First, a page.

Why Love Actually is not the heartwarming romcom you’re remembering
Even on its release there were some grumblings about Curtis’ privileging of grand romantic gestures over character development. But even if it’s shown incredible sticking power, the film also dated rapidly. Increasingly, internet critiques recognise what a creepy version of romance it offers (most notably, Jezebel’s hilariously shouty take-down).
Because all the power and agency belongs to the male characters, while women – often their younger employees – are silent, appreciative, pretty things. The ones who have any cares or responsibilities beyond pleasing men seem to get punished, missing out on love and having to listen to Joni Mitchell.
It also seems astonishingly heteronormative: nine stories, all straight. Same-sex romance is gently mocked, but never made visible or celebrated (a lesbian scene was filmed, but cut). Obviously everyone hopes that the reunion will see ageing rock star Billy Mack and his devoted manager finally getting together. I’d bet on the lack of gay narratives being addressed in some way, at least.
What about the representation of women? We can but hope. Obviously, Love Actually is hardly the only film to present female characters as pure wish fulfilment. The industry has always been dominated by men. Most of the movies we watch are filmed from the point-of-view of the men, with women positioned as objects of desire to be acquired. But for such a beloved, really-not-that-old movie, Love Actually feels particularly egregious, stuffed with examples of passive women serving men’s needs and desires.
So, in an act of cold-hearted cynicism against the overly optimistic, saccharine romcom, here are all the ways the relationships in Love Actually make for really uncomfortable viewing.
Mark and Juliet
The sort of man who hires unwelcome “surprise” sex workers for his mate’s stag do is perhaps not a man with a vast well of emotional intelligence. But Mark – played by Andrew Lincoln – develops into a full-on creep. Secretly in love with his best friend’s fiancé (Keira Knightley), he films only her at the wedding. Often in extreme close-up, and certainly not saying anything: just a pretty face, over and over again. This wank tape is an almost comically blatant example of the male gaze in cinema: the camera literally frames his lust, the viewer presented Knightley through his adoring eyes. But it also seems to visually convey something about male control – he’s cropping her, containing her, imposing limits on the terrifying object of desire.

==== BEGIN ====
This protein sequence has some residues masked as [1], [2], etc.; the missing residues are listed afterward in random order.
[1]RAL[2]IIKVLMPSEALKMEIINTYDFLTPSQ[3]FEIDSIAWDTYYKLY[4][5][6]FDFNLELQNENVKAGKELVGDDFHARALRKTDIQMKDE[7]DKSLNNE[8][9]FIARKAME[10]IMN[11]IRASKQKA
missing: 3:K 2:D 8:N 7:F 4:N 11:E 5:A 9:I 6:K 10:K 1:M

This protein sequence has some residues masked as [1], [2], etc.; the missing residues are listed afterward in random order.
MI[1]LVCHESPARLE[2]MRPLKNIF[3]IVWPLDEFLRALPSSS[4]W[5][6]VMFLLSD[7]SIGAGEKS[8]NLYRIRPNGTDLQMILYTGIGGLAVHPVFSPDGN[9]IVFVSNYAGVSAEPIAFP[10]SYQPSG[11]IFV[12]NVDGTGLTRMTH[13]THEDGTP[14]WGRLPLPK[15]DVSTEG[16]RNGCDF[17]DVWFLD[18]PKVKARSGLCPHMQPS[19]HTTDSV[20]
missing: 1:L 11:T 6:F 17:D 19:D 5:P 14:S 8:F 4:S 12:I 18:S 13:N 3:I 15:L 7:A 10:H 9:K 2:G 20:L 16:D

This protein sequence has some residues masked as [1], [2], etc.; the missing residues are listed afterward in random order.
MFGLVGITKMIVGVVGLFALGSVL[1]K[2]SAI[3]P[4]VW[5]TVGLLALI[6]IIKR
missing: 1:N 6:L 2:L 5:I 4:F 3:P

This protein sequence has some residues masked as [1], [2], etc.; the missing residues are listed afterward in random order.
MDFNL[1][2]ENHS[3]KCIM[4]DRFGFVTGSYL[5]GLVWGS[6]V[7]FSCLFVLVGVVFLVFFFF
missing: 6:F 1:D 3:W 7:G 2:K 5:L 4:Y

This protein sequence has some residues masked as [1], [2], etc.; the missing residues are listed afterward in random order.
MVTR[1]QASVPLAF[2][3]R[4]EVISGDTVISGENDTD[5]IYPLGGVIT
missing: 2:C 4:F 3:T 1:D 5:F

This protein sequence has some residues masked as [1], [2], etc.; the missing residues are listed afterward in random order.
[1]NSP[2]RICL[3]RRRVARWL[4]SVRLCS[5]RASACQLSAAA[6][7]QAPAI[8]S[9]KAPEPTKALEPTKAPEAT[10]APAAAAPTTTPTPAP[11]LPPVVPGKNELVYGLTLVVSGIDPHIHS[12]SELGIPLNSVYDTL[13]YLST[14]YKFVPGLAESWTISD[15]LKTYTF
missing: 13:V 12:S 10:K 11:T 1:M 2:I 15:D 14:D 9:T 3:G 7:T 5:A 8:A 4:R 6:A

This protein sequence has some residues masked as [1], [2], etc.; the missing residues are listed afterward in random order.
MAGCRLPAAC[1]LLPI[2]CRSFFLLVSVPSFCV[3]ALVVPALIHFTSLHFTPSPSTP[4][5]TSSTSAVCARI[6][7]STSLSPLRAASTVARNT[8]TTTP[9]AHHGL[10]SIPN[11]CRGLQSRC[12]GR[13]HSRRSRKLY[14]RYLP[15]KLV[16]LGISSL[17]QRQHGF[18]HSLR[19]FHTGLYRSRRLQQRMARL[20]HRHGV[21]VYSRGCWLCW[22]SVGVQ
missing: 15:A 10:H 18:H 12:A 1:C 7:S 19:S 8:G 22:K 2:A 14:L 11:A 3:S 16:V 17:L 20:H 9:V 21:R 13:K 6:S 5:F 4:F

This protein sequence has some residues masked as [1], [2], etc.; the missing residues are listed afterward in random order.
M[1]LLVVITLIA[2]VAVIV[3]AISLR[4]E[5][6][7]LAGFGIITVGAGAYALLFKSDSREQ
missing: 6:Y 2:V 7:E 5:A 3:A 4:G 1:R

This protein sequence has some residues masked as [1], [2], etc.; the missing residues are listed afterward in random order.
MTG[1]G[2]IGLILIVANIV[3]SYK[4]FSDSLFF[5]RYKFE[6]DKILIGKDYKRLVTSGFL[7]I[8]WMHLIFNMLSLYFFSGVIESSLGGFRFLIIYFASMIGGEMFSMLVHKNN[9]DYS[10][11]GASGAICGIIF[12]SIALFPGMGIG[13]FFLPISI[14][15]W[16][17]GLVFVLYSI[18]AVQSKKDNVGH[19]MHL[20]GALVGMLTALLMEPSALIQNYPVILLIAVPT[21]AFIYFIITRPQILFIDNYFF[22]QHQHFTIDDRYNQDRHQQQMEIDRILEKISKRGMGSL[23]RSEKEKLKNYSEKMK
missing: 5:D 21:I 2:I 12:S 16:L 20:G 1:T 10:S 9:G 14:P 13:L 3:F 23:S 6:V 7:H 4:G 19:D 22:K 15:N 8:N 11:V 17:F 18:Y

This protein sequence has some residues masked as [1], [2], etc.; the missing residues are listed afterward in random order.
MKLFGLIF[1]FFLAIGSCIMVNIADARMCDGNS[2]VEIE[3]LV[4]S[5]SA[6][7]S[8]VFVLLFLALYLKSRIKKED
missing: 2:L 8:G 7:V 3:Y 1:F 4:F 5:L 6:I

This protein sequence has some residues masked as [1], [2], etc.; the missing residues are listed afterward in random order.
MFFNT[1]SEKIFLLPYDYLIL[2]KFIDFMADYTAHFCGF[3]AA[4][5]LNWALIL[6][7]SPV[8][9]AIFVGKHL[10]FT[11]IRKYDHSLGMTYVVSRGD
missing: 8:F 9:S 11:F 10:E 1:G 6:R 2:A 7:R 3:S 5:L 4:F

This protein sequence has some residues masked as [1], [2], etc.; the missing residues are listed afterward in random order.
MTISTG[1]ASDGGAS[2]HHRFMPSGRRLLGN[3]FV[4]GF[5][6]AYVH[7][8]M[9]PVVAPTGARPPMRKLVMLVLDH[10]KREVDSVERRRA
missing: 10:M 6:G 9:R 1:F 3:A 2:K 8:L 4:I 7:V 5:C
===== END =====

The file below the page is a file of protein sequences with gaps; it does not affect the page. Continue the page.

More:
Because Mark is scared: scared of how much he likes Juliet. And yet he doesn’t even know her. Juliet says “but you never talk to me ... you don’t like me.” Mark has put her on a pedestal entirely because of the way she looks, with no regards to her personality or intellect. Maybe if he’d bothered to chat with her, he would have realised they had irreconcilably different viewpoints about the war in Iraq or the new Radiohead album or whatever else people talked about in 2003, and could have moved on.
Instead, we get the most famous scene of the film: Mark turns up to declare his love via the medium of giant hand-written signs, because it’s Christmas and we tell the truth at Christmas. Do we? Isn’t it the time of little white ‘I love it, you shouldn’t have’ lies? And this, after all, his best mate’s wife he’s calling “perfect”. Keep it under your Santa hat, Mark.
Sam and Joanna
Sam (Thomas Brodie-Sangster) is only a kid, but he’s totally, tragically in love with Joanna (Olivia Olson), the coolest girl in the school. She doesn’t even know he exists. But you’re never too young to start to learn how to “make” a girl like you. “I have a plan,” he declares. “Girls love musicians.” So he decides to learn to play the drums.
This plot is basically a mini-me Mark and Juliet. Why not try talking to her instead of just admiring her from afar? Maybe conversation would be better than pretending to like playing music to trick them into fancying you? To thine own self be true, little Sam.
But We love it at BSR.... So There, Happy Xmas...x